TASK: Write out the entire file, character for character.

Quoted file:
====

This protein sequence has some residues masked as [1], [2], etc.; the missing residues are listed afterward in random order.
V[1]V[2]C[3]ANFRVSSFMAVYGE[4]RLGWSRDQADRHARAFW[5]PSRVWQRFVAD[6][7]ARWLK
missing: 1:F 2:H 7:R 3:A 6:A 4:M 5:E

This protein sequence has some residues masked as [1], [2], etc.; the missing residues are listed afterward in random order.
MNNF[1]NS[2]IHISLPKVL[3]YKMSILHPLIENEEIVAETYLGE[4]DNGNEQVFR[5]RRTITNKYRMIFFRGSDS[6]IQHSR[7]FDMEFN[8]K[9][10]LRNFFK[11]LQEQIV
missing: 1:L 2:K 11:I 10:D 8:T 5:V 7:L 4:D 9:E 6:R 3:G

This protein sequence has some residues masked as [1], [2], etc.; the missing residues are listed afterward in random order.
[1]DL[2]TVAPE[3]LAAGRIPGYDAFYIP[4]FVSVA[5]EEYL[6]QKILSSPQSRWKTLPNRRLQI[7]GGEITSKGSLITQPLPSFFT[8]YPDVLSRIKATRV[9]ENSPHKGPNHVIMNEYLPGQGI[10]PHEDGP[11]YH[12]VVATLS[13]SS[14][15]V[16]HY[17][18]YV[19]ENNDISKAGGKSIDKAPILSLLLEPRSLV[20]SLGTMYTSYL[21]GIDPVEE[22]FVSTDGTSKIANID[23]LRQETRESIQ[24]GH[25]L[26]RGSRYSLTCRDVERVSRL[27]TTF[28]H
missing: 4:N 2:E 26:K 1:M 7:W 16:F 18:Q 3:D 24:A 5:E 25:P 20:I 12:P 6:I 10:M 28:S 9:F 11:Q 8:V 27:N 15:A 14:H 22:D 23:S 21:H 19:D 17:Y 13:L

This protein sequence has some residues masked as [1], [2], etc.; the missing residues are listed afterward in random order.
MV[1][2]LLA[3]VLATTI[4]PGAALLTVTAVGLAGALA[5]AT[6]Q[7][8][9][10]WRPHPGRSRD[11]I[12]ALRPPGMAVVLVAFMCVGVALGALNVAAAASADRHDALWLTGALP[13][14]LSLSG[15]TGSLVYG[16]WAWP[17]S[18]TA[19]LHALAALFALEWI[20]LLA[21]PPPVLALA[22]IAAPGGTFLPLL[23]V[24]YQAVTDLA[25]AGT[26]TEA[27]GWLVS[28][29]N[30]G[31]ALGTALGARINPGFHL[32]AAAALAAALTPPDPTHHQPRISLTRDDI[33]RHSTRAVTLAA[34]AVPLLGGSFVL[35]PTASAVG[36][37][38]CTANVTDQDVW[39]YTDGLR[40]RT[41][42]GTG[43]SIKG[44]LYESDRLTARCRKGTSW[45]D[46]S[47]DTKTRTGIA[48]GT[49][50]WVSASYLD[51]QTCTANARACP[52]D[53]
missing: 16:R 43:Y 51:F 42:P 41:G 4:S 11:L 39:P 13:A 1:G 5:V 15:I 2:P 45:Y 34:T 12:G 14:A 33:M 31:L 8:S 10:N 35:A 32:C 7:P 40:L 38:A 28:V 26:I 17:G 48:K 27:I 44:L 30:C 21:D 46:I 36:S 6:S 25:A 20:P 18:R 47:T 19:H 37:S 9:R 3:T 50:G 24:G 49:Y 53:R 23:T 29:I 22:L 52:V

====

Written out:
This protein sequence has some residues masked as [1], [2], etc.; the missing residues are listed afterward in random order.
V[1]V[2]C[3]ANFRVSSFMAVYGE[4]RLGWSRDQADRHARAFW[5]PSRVWQRFVAD[6][7]ARWLK
missing: 1:F 2:H 7:R 3:A 6:A 4:M 5:E

This protein sequence has some residues masked as [1], [2], etc.; the missing residues are listed afterward in random order.
MNNF[1]NS[2]IHISLPKVL[3]YKMSILHPLIENEEIVAETYLGE[4]DNGNEQVFR[5]RRTITNKYRMIFFRGSDS[6]IQHSR[7]FDMEFN[8]K[9][10]LRNFFK[11]LQEQIV
missing: 1:L 2:K 11:I 10:D 8:T 5:V 7:L 4:D 9:E 6:R 3:G

This protein sequence has some residues masked as [1], [2], etc.; the missing residues are listed afterward in random order.
[1]DL[2]TVAPE[3]LAAGRIPGYDAFYIP[4]FVSVA[5]EEYL[6]QKILSSPQSRWKTLPNRRLQI[7]GGEITSKGSLITQPLPSFFT[8]YPDVLSRIKATRV[9]ENSPHKGPNHVIMNEYLPGQGI[10]PHEDGP[11]YH[12]VVATLS[13]SS[14][15]V[16]HY[17][18]YV[19]ENNDISKAGGKSIDKAPILSLLLEPRSLV[20]SLGTMYTSYL[21]GIDPVEE[22]FVSTDGTSKIANID[23]LRQETRESIQ[24]GH[25]L[26]RGSRYSLTCRDVERVSRL[27]TTF[28]H
missing: 4:N 2:E 26:K 1:M 7:W 16:F 18:Q 3:D 24:A 5:E 25:P 20:I 12:P 6:I 10:M 28:S 9:F 11:Q 8:V 27:N 15:A 14:H 22:D 23:S 21:H 19:D 17:Y 13:L

This protein sequence has some residues masked as [1], [2], etc.; the missing residues are listed afterward in random order.
MV[1][2]LLA[3]VLATTI[4]PGAALLTVTAVGLAGALA[5]AT[6]Q[7][8][9][10]WRPHPGRSRD[11]I[12]ALRPPGMAVVLVAFMCVGVALGALNVAAAASADRHDALWLTGALP[13][14]LSLSG[15]TGSLVYG[16]WAWP[17]S[18]TA[19]LHALAALFALEWI[20]LLA[21]PPPVLALA[22]IAAPGGTFLPLL[23]V[24]YQAVTDLA[25]AGT[26]TEA[27]GWLVS[28][29]N[30]G[31]ALGTALGARINPGFHL[32]AAAALAAALTPPDPTHHQPRISLTRDDI[33]RHSTRAVTLAA[34]AVPLLGGSFVL[35]PTASAVG[36][37][38]CTANVTDQDVW[39]YTDGLR[40]RT[41][42]GTG[43]SIKG[44]LYESDRLTARCRKGTSW[45]D[46]S[47]DTKTRTGIA[48]GT[49][50]WVSASYLD[51]QTCTANARACP[52]D[53]
missing: 16:R 43:Y 51:F 42:P 41:G 4:S 11:L 39:P 13:A 1:G 5:V 15:I 2:P 45:Y 34:T 12:G 14:A 33:M 31:L 8:S 10:N 35:A 32:C 7:P 40:L 38:A 28:V 26:I 17:G 48:K 27:I 44:L 30:C 21:D 46:I 36:S 6:S 25:A 20:P 18:R 47:T 19:H 37:S 9:R 3:T 50:G 24:G 49:Y 53:R 23:T 29:I 22:L 52:V